Harley Graves – s/t

It took me an embarrassingly long time to make the connections between punk and country music. Not so much in musical styles – in attitude. Once it sunk in (about 18 months after the last Johnny Cash show in my neck of the woods at the time), I was hooked. You couldn’t find enough Cash, Gram Parsons, or Mike Nesmith records for me (yep, that Mike Nesmith). I’m not a fan of most Nashville, radio friendly country music. But give me some outlaw country, and I”m all over that. Punk spirit and tunes that cut straight to the heart. Harley Graves fits into this mold perfectly.

The self titled album features Harley Graves on vocals, guitars, and assorted instruments, Tim Kechely on guitars & bass, and Eric Medley on keys & assorted instruments. Together, they’ve created a compelling full length album. Who is Harley Graves, you may ask? A prolific artist from Lincoln, NE who has had his music featured on radio and TV. He’s been making albums for over 40 years.

The album opens with Crazy Eyes – which arguably is the strongest cut on the record. A bold move, but it pays off. The song builds from an acoustic lament to a power ballad of sorts. The chorus positively begs for a sing a long. Aberdeen caught my eye because of the title at first – since I’ve driven through Aberdeen, WA more times than I can count (the birthplace of Kurt Cobain). Fortunately, the song is every bit as strong as I had hoped. Nick Cave vibes by way of an Irish wake, this is another strong tune. South Coddington Road was the song that introduced me to Harley Graves and is a great choice for the single. A song that seamlessly navigates punk spirit with Americana inspired country vibes. A Man Named Harleygraves is a theme song of sorts, I guess. It brought a smile to my face. It most reminded me of the out there anthems by Lee Hazlewood in the 60’s (if you don’t think you know Lee Hazlewood, I assure you – you do because of his Nancy Sinatra connection). Deep baritone vocals, storytelling, melancholy & joy – perfection. Athens Bound revels in it’s Southern charm and has an infectious melody. Where The Truth May Lie is a low key jam to close out the album – a strong song that feels lived in.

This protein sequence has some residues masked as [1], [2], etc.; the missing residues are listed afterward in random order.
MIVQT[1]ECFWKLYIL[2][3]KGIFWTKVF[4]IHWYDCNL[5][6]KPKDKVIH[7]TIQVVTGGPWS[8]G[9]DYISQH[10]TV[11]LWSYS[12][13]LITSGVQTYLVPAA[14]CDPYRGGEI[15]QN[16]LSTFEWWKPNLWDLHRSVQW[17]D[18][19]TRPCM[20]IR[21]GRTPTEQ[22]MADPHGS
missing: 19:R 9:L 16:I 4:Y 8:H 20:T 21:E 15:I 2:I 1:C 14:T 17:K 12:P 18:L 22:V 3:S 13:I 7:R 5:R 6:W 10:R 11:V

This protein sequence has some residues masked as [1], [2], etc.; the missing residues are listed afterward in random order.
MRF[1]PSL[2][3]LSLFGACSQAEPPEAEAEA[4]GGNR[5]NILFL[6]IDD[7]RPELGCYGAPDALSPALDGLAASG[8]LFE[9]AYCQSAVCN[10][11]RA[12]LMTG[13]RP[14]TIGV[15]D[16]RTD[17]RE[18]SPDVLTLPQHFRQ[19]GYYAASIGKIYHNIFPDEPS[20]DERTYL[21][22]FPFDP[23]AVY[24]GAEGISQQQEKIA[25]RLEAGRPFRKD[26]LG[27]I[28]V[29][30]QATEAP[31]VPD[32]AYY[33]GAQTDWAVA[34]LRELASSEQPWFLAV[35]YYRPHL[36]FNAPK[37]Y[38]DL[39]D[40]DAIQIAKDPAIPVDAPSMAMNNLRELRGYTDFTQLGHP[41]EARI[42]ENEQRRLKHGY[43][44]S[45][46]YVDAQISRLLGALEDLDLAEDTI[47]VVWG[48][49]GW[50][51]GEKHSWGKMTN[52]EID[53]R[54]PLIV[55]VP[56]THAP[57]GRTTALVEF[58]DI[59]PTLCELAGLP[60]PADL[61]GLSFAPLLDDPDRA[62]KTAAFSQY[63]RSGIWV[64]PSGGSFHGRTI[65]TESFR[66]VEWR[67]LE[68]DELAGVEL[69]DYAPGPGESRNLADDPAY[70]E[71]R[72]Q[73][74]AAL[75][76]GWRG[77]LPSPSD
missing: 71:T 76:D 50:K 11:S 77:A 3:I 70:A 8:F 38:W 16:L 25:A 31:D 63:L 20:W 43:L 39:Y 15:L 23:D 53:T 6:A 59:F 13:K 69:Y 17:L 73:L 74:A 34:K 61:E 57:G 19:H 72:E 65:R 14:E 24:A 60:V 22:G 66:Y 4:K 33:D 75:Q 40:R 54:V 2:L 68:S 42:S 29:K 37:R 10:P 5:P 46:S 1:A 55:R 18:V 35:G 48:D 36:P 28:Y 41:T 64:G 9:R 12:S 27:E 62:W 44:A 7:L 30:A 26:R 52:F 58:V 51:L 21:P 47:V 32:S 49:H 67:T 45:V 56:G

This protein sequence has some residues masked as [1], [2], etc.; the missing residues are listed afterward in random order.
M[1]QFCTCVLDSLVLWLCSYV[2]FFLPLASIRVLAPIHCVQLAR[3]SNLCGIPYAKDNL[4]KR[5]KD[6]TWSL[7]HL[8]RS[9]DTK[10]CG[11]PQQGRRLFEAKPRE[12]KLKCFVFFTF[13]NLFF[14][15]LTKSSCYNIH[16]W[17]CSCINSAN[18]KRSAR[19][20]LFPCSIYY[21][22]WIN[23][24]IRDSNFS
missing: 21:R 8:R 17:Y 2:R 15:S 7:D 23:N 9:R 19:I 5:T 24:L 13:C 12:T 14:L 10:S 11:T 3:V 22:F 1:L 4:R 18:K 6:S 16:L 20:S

You can check out more about Harley Graves here or on the social network. This is a very strong album that reveals its strengths after repeated plays. Highly recommended.

Verdict: punk spirit, country & folk vibes

For Fans of: Uncle Tupelo, Wilco, Johnny Cash, Lee Hazlewood, Billy Bragg


  1. Crazy Eyes
  2. Blue Heron
  3. Aberdeen
  4. South Coddington Road
  5. A Man Named Harley Graves
  6. Arthurs Point
  7. This Go Round
  8. Not What You Alluded To
  9. Robbers Cave
  10. Athens Bound
  11. Where the Truth May Lie

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